Rest/Transition period after expedition to Denali, start training for 8000m

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  • #10157
    rui.jm.silva
    Participant

    I’ve just returned from a successful Denali expedition (summit on May 28) after following the 24 week Expeditionary Mountaineering Training Plan.
    I felt really good and strong during the climb, and although I can’t say it was easy, the truth is that I feel I was at about 60% of my capacity (I didn’t suffer at all).

    I am now planning to climb a 8000m peak (Everest) next year, so I’d like to have your advise on the following:

    1) Should I rest before starting the 24 week plan again? At the moment I don’t feel tired at all.
    2) Should I have a transition period? If yes, how long should be this period and what kind of workouts should I do?
    3) On a previous forum post I asked about adding volume/load to the 24 week plan in order to adapt it to a 8000m objective. Can I do that starting at the very beginning of the base period? Can I add 30% volume to the workouts, considering I’ll be careful not to overtrain?
    4) I understand that I can extend the 24 week plan by repeating weeks 12-16. But since I have to keep climbing, I’m planning a couple of “easy climbs” to places like Elbrus, Alps and Nepal (Island Peak). Since these climbs can last between 1 week and 1 month, how can I integrate them with the 24 week plan?

    Cheers,
    Rui

Posted In: Mountaineering

  • Keymaster
    Scott Johnston on #10219

    Rui:

    Congratulations on your Denali climb. Its great to hear that you felt strong and not too taxed by the effort. As for your Everest training: my comments below:

    1) I’d suggest taking at least a couple of weeks break from structured training. It is common when coming off a big success (either a racing season or climb) to be super psyched to jump back into training for the next goal. The problem is that your euphoria from the recent success can mask fatigue. Then, after a few weeks back to structured training you begin to feel really tired and can’t understand why. So relax now, rest and recreate. Stay active and do things you had to forego during training for Denali. Maybe that’s sport climbing, kayaking or, God forbid, even golf! But do somethings you enjoy. Don’t count hours or wear a heart rate monitor. Have fun!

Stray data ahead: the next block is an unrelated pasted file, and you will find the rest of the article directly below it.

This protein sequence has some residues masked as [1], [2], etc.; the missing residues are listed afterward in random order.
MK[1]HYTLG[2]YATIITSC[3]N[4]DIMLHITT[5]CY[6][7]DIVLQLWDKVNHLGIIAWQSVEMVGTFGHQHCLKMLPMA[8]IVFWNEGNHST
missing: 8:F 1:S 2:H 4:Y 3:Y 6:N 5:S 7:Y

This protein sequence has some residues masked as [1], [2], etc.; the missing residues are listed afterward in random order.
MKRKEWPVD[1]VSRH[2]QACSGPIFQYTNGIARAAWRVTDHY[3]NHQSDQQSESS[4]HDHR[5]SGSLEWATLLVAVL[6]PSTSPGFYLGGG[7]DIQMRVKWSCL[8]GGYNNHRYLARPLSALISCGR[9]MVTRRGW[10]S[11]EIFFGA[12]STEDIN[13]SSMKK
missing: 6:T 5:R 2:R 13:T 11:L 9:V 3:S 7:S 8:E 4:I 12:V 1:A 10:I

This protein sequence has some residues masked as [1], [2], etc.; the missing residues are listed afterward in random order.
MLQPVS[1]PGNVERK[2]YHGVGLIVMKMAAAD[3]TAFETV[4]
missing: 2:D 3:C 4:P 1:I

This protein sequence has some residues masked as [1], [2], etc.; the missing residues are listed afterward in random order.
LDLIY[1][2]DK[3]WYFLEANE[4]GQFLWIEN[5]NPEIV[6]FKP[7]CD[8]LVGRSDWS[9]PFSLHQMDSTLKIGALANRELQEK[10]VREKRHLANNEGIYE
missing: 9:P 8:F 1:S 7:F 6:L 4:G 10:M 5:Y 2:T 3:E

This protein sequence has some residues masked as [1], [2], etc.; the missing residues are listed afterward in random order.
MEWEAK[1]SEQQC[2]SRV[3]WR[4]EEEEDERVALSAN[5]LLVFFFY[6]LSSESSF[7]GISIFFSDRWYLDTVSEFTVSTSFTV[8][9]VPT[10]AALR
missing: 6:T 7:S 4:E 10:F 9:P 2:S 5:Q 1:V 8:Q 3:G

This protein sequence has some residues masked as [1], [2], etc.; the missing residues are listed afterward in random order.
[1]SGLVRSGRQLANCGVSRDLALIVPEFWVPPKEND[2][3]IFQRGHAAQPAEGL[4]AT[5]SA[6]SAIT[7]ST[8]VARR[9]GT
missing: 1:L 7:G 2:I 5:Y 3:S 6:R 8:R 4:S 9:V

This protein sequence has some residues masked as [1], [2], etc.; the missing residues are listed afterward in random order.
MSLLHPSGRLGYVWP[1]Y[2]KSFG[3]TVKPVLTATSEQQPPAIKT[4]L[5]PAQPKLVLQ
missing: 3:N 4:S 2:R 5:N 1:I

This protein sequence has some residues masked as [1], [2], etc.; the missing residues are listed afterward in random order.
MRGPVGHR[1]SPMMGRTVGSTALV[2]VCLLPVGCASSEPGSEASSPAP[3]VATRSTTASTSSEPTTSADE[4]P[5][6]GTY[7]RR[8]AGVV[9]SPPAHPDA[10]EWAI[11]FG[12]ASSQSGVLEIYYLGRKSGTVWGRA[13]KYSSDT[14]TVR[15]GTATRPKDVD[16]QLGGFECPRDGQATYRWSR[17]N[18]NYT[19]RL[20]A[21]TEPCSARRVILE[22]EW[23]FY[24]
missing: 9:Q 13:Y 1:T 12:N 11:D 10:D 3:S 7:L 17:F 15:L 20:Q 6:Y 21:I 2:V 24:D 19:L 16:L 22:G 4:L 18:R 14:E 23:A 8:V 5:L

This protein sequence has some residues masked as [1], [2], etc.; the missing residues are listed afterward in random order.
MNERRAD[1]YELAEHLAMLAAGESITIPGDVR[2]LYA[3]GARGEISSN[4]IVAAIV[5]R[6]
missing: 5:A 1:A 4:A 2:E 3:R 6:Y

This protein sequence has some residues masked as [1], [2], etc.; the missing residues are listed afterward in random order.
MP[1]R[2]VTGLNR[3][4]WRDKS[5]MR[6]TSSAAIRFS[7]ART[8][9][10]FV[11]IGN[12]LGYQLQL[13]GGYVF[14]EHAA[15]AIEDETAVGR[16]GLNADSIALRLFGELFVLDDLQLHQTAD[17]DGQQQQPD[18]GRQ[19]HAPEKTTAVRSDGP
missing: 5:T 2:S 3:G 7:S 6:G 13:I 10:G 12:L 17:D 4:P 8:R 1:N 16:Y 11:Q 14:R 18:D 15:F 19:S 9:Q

2) When you start back we suggest at least a short transition period, normally about 4 weeks is enough time. This allows you to ease back into the routine, assess your basic fitness qualities. And start to plan out the base period.

    3) When you begin the base period for this second time through you will have your old log to refer to and can see how you managed certain training loads. It is likely that you an bump up the hours from last time. How much is impossible for me to say. A safe bet is 5-10% increase in aerobic volume/vertical. If you were under 150 hours for the last 24 week program training then as much as 25% might be in order but if you were over 250 hours then I’d not jump more than 10%.
    30% is a very big (too big in my opinion) jump and it may (unlikely) be appropriate but I would not recommend that. Too much risk of becoming over trained 4 months into the plan and then your whole preparation will be a mess and possibly not savable. Don’t get greedy with training.

    4) Integrating climbing trips into your plan is not impossible but does demand some careful planning. What I would avoid during these climbing trips is long periods of low to no activity caused by hanging out in a high base camp. These will detract from your training, which is more important than short trips to altitude this next year. If you have the flexibility, time and money to do these trips I’d strongly recommend using the “altitude training camp” method that Ueli Steck and David Goettler have used to great success. Read about it here: https://www.uphillathlete.com/goettlersteckkhumbutraining/. Next week we will have another article and video on David’s training session from this year. Going on too many real climbs during the base building period will reduce the training’s effectiveness. Climbers do not like to hear this. When Steve was training with me his friends stopped calling him to go climbing. They got tired of him saying: “I’d like to go but I have to train”. As you know this approached worked out pretty well for him. It is why we recommend a periodized approach to training for climbing.

    Scott

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